"We were rather certain that a bird strike had knocked it out of the sky," Calvert said. "There were gulls in the air in close enough proximity. Those things don't drop out of the sky."
Calvert acknowledged that the drones were in the gull's territory. "I get that," he said. "It makes total sense. It's their habitat. I totally get that."
It's the first "bird strike" in the four years the drone program has been running, he said. "It was a remarkable event for us," he added.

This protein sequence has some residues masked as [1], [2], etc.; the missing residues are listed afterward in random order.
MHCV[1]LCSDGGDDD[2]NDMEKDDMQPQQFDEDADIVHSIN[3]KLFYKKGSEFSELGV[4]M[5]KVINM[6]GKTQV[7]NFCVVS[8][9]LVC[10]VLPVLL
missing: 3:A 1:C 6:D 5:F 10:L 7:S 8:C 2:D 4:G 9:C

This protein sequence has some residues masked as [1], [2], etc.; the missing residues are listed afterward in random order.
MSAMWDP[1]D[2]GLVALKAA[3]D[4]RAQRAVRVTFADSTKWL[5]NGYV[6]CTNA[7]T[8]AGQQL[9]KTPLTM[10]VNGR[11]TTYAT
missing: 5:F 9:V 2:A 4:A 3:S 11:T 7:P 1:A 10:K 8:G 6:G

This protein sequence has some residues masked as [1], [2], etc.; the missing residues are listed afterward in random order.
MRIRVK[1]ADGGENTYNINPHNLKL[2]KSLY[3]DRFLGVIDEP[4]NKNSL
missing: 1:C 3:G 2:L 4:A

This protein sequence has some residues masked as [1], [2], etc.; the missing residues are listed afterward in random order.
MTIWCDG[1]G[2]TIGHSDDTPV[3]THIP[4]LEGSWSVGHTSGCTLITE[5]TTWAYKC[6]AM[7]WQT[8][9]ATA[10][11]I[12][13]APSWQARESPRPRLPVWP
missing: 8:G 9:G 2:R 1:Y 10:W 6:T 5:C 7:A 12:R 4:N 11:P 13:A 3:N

The drone was ultimately found lying in the mud, but with no evidence of damage from an attack by a bird, Calvert said. Its camera footage did not reveal anything, probably because the camera was pointed toward the ground at the time, he surmised.
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